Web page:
CMS calculates a composite quality score for each participant hospital for each performance year, which equals the sum of the following:

The hospital’s quality performance points for the hospital-level risk-standardized complication rate following elective primary total hip arthroplasty and/or total knee arthroplasty measure (NQF #1550).This measure is weighted at 50 percent of the composite quality score.
The hospital’s quality performance points for the Hospital Consumer Assessment of Healthcare Providers and Systems Survey measure also known as CAHPS® Hospital Survey, is a survey instrument and data collection methodology for measuring patients’ perceptions of their hospital experience. The survey asks recently discharged patients 32 questions about aspects of their hospital experience(NQF #0166). This measure is weighted at 40 percent of the composite quality score.
If applicable, 2 additional points for successful THA/TKA voluntary data submission of patient-reported outcomes and limited risk variable data. Successful submission is weighted at 10 percent of the composite quality score. Based on their composite quality score, hospitals may be eligible for quality incentive payments of 1% or 1.5% of their episode price, changing the effective discount percentage at reconciliation to 2% or 1.5%.
Please see the table below summarizing the 5 year payment model:

Performance Years Reconciliation CAP Special Considerations
Year 1
April 1-Dec. 31 2016 0% No responsibility to repay Medicare during the first year
Year 2
Jan. 1-Dec. 31 2017 5% of targeted prices 2 midnight rule waived if discharged to a 3-Star rated (or better) facility
Year 3
Jan.1-Dec.31 2018 10% of targeted prices
Year 4
Jan.1-Dec.31 2019 20% of targeted prices
Year 5
Jan. 1-Dec.31 2020 20% of targeted prices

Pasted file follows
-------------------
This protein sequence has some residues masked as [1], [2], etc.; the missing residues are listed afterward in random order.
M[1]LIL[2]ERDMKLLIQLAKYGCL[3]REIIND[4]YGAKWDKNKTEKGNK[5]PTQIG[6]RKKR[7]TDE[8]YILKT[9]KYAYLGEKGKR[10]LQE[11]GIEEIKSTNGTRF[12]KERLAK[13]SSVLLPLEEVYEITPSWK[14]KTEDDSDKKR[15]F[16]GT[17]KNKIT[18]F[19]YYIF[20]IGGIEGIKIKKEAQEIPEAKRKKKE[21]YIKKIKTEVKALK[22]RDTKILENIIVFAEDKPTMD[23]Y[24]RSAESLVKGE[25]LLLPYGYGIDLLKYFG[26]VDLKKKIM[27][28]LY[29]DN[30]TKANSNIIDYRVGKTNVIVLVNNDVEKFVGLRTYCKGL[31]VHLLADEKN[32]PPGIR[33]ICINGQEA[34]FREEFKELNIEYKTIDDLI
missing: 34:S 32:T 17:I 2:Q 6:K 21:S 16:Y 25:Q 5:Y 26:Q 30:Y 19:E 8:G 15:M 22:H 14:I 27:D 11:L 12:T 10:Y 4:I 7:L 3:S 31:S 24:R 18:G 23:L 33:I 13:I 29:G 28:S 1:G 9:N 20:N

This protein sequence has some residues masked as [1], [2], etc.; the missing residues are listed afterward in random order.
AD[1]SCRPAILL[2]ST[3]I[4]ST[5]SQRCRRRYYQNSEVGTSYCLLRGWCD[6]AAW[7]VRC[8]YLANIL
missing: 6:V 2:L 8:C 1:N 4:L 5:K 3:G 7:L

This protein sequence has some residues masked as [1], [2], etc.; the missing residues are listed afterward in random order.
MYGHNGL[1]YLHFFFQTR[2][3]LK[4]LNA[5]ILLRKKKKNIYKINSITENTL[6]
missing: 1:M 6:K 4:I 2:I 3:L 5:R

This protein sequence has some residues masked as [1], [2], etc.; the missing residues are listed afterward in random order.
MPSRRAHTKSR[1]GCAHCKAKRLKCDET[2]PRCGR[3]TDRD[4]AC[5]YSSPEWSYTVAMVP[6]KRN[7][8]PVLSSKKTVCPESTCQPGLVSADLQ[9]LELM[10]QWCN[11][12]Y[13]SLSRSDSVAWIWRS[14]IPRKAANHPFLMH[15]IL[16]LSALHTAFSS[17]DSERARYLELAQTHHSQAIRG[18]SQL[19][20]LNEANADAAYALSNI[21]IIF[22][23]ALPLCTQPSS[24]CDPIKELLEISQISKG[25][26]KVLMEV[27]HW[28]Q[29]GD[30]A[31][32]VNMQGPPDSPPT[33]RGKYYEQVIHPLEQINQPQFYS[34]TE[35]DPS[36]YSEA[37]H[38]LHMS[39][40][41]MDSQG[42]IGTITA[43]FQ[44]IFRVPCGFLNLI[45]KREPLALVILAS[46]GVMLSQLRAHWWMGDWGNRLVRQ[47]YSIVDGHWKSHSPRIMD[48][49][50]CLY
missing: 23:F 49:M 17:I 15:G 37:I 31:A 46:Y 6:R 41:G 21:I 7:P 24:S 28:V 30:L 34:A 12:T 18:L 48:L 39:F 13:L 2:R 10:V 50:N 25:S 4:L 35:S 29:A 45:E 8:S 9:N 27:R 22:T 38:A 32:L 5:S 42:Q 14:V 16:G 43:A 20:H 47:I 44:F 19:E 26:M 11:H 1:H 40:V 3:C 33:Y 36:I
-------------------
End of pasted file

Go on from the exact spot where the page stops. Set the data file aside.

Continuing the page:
Consistent with applicable law, participant hospitals may have certain financial arrangements with Collaborators to support their efforts to improve quality and reduce costs. CJR Collaborators may include the following provider and supplier types:

Skilled Nursing Facilities
Home Health Agencies
Long Term Care Hospitals
Inpatient Rehabilitation Facilities
Physician Group Practices
Physicians, non-physician practitioners, providers and suppliers of outpatient therapy
CMS will continue to make reconciliation payments and recoupments solely with the hospital and the hospital is responsible for payment and recoupments with its collaborators according to the agreements between those entities. CMS limits the hospital’s sharing of risk to 50% of the total repayment amount to CMS. The hospital is required to retain 50% of the downside risk and the hospital is not permitted to share more than 25% of its repayment responsibility with any one provider or supplier.

So, how can SNF/Rehab providers prepare for the CJR payment model? Here are a few suggestions to consider:

Admissions team is prepared to admit and discharge patients seven days a week.
Therapy should evaluate the patient promptly after admission.
Assess pain and establish a pain management plan as part of the admission process.
Review rehabilitation scheduling with an emphasis on consistent assignment and efficient, outcome oriented plans of care. For example, you may consider BID therapy and consistent weekend therapy to promote goal progress with shorter length of stay.
CJR condition care pathway development in coordination with medical director followed by staff training on application.
Avoidable hospital readmission task force with focus on CJR condition prevention planning.
Outcomes Tracking Systems in place to measure length of stay by RUG and quality outcomes.
Communication tool and format established to report facility quality outcomes to participating partner hospitals.
By: Emily King OTR, RAC-CT, Clinical Consultant

Contact Proactive for assistance in implementing a successful CJR program in your facility.

Proactive Medical Review

812-471-7777 | eking@proactivemedicalreview.com